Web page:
Expansive Poetics – 4 (Shelley’s “Hymn To Intellectual Beauty”)

[Percy Bysshe Shelley (1792-1822)]  

AG: The other precursor, to get ahead in time to the 19th Century is (Percy Bysshe) Shelley, who, I guess, is more or less familiar to most of you. How many of you have read any Shelley? [Students give a show of hands] – Okay – And how many have read Shelley’s “Hymn to Intellectual Beauty” here? [Students show of hands less than the first time]. So I thought there are (at least) three pieces by Shelley that will illustrate the phrase.. (or, rather)… illustrate the word – “inspired” – “Inspiration” (that was one of … Read More

Spontaneous Poetics 116 – (Wordsworth – 2)

[Napoleon Crossing the Alps by Jacques-Louis David (1748-1825)]

AG: [Wordsworth] – I want to move away from his great poetry and get into what is sometimes considered to be his bad poetry. As a transition piece – a poem he wrote on the French Revolution. It was composed in 1804. He was already a little bit disillusioned. In a way, I was thinking of these poems in relation to our own national supposed disillusionment with the ‘Sixties [Allen is speaking in America in 1976 here] and I’m giving Wordsworth now as a little sample of what kind of … Read More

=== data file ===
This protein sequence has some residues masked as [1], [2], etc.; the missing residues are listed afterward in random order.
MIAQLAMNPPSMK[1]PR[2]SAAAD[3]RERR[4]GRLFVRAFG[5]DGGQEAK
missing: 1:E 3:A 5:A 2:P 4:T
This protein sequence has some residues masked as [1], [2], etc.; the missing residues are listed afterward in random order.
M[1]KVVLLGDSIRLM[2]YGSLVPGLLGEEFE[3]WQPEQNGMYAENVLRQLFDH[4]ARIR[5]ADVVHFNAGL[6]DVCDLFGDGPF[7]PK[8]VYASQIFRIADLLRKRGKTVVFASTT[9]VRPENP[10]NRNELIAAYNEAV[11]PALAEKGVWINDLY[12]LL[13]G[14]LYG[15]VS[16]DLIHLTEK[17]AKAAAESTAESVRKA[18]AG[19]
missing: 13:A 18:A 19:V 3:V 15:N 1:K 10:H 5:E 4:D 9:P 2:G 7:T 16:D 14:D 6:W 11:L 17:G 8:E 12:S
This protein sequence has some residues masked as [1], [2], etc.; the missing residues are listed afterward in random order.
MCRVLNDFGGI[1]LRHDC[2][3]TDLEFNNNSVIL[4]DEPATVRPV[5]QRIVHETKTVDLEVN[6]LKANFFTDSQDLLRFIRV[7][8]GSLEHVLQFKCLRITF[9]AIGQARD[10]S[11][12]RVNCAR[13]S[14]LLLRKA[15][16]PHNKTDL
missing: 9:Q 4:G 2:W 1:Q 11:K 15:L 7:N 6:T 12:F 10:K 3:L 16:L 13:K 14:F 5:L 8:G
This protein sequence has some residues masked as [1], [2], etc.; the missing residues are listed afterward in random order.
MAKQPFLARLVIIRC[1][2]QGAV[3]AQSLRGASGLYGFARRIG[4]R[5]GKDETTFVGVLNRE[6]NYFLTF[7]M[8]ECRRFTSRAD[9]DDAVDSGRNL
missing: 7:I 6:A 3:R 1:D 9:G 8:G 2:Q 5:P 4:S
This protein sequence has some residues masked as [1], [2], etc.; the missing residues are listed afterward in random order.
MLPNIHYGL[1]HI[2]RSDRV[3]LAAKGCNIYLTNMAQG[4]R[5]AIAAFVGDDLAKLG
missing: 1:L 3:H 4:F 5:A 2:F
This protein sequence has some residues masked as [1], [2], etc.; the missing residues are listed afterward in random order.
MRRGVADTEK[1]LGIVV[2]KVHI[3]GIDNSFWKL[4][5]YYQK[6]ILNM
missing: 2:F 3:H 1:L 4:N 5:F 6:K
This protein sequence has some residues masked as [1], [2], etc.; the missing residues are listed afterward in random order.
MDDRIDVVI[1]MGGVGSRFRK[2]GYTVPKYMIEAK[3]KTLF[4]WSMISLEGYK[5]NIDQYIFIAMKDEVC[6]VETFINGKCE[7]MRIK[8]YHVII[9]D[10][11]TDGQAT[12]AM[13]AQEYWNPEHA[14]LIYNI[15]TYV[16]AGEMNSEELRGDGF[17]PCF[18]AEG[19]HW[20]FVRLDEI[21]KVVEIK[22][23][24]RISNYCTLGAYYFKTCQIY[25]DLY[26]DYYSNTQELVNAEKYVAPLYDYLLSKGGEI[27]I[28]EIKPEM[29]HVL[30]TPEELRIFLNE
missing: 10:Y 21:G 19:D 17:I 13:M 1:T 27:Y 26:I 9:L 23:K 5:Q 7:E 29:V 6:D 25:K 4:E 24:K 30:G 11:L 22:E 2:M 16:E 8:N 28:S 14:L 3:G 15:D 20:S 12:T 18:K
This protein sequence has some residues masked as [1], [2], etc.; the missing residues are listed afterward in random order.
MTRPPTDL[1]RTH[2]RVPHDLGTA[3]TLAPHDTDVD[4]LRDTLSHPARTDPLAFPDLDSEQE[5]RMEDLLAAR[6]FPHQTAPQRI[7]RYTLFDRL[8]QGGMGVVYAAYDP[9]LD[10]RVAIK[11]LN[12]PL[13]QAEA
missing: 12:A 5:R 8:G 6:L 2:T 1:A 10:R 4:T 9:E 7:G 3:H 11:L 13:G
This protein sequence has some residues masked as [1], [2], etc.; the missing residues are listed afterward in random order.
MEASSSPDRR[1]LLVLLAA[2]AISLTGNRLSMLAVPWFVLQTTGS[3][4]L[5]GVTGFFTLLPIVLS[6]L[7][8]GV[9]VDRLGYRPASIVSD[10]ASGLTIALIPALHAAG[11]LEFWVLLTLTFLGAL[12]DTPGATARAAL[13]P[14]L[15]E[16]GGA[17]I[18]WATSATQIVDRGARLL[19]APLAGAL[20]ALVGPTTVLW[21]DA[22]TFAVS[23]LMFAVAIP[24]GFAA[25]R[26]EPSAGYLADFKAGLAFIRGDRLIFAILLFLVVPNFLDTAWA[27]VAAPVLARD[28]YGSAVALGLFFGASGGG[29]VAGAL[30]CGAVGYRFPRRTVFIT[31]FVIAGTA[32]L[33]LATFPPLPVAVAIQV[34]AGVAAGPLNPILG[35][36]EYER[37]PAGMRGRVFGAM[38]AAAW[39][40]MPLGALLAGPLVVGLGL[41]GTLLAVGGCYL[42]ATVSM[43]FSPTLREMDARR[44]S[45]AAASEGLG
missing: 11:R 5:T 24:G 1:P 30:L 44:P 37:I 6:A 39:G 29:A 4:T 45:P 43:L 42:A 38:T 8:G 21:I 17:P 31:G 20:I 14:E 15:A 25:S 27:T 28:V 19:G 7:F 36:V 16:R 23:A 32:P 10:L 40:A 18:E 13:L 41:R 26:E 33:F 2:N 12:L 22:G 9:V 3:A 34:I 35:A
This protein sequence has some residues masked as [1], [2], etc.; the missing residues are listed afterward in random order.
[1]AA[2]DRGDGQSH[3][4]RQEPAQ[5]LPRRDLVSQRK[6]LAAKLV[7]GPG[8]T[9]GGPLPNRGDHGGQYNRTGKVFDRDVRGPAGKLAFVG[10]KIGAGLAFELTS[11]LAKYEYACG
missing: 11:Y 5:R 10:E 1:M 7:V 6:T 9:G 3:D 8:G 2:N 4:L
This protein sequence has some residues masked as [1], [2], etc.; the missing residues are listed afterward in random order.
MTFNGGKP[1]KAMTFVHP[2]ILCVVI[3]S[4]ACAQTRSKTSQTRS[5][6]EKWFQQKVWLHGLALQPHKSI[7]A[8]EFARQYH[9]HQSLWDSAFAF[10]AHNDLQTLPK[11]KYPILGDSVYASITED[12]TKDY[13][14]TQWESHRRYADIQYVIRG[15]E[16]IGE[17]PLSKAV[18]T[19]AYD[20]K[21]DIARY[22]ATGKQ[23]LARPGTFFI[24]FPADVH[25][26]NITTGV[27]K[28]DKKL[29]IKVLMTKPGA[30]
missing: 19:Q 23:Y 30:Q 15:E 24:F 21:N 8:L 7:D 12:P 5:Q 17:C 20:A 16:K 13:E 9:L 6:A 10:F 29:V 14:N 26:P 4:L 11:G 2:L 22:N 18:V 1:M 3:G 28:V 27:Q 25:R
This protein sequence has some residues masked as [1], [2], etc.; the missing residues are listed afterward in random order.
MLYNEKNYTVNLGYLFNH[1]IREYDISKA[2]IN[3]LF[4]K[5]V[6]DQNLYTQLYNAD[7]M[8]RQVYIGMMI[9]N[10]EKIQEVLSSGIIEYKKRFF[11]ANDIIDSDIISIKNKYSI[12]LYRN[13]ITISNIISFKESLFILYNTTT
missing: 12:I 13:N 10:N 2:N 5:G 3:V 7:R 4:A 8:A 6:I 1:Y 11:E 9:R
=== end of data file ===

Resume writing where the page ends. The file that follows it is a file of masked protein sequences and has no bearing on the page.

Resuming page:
Spontaneous Poetics – 48 ( Shelley and Hart Crane 2)

June 23, 1976, (Naropa Institute), a new class. Allen picks up from the previous class, with a discussion on Hart Crane and Shelley and a poetry that might be life-affirming and “speakable”.

AG: I guess I’ll begin. There’s going to be a poetry reading tonight – John Ashbery and Dick Gallup. That’ll be after this class. And tomorrow night, there’s going to be (a) (Chogyam) Trungpa discourse – “Sutra” (which will be open, free, to all members of the student body). So if anybody hasn’t picked up on Trungpa’s taste or vibration, tomorrow night everybody’s invited. It’s … Read More

Spontaneous Poetics – 47 (Shelley and Hart Crane 1)

[Joseph Severn (1793- 1879) Posthumous Portrait of Shelley Writing Prometheus UnBound (1845), oil on canvas, Keats-Shelley Memorial House, Rome, Italy]

AG: We were onto the subject of time and breath and (now) I want to skip a couple of centuries and shift to (Percy Bysshe) Shelley, to hear another kind of breath. (Also, I should say, as far as I know, I will be staying here until the end of the session. I won’t be here in the second session, (or I certainly won’t be teaching in the second session, because I’ll be called home. My father isn’t … Read More

For Homer – (Gregory Corso)

Twelve years to the day since Gregory Corso passed away. We celebrate his autochthnic spirit!

This footage (above) of Corso, reciting his poem “For Homer”, with music by Nicholas Tremulis and featuring footage of Corso, Tremulis, and poet, Ira Cohen, dates from 1993.

and here’s a photo of  Gregory’s grave-site in Rome (buried close to his beloved Shelley)